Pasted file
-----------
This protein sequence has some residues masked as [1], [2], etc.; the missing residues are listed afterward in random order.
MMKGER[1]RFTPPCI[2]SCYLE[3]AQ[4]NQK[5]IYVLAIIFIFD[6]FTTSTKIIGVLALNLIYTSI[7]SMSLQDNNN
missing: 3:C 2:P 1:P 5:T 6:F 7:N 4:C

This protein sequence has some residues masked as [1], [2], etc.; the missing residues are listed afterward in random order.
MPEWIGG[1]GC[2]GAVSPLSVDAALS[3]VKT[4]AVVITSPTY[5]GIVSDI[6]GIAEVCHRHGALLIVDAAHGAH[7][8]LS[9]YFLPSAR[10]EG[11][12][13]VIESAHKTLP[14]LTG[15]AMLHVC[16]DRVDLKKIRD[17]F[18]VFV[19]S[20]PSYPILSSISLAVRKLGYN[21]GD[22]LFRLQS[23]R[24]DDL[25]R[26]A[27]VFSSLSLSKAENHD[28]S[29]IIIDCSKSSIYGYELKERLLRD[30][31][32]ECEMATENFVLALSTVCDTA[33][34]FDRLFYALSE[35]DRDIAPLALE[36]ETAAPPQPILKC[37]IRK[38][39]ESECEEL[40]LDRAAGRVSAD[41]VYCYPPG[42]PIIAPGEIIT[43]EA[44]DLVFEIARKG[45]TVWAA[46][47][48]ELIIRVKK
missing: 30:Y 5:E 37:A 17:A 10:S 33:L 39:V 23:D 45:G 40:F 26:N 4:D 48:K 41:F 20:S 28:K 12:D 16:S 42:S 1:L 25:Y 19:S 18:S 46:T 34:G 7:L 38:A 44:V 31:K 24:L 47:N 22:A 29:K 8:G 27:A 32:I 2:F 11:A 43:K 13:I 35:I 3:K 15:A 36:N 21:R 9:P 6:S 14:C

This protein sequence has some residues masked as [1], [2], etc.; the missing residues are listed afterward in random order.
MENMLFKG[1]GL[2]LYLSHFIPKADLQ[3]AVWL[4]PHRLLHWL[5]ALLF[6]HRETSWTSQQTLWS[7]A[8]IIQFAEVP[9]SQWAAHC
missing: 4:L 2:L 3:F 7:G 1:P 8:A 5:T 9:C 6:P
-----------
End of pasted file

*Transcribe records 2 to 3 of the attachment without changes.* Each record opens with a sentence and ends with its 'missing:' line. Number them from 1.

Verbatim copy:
This protein sequence has some residues masked as [1], [2], etc.; the missing residues are listed afterward in random order.
MPEWIGG[1]GC[2]GAVSPLSVDAALS[3]VKT[4]AVVITSPTY[5]GIVSDI[6]GIAEVCHRHGALLIVDAAHGAH[7][8]LS[9]YFLPSAR[10]EG[11][12][13]VIESAHKTLP[14]LTG[15]AMLHVC[16]DRVDLKKIRD[17]F[18]VFV[19]S[20]PSYPILSSISLAVRKLGYN[21]GD[22]LFRLQS[23]R[24]DDL[25]R[26]A[27]VFSSLSLSKAENHD[28]S[29]IIIDCSKSSIYGYELKERLLRD[30][31][32]ECEMATENFVLALSTVCDTA[33][34]FDRLFYALSE[35]DRDIAPLALE[36]ETAAPPQPILKC[37]IRK[38][39]ESECEEL[40]LDRAAGRVSAD[41]VYCYPPG[42]PIIAPGEIIT[43]EA[44]DLVFEIARKG[45]TVWAA[46][47][48]ELIIRVKK
missing: 30:Y 5:E 37:A 17:A 10:S 33:L 39:V 23:D 45:G 40:F 26:N 4:D 48:K 41:F 20:S 28:K 12:D 16:S 42:S 1:L 25:Y 19:S 18:S 46:T 34:G 7:L 38:A 44:V 31:K 24:L 47:N 22:A 29:K 8:G 27:A 32:I 2:F 11:A 43:K 13:I 35:I 3:K 15:A 36:N 21:R 9:P 6:S 14:C

This protein sequence has some residues masked as [1], [2], etc.; the missing residues are listed afterward in random order.
MENMLFKG[1]GL[2]LYLSHFIPKADLQ[3]AVWL[4]PHRLLHWL[5]ALLF[6]HRETSWTSQQTLWS[7]A[8]IIQFAEVP[9]SQWAAHC
missing: 4:L 2:L 3:F 7:G 1:P 8:A 5:T 9:C 6:P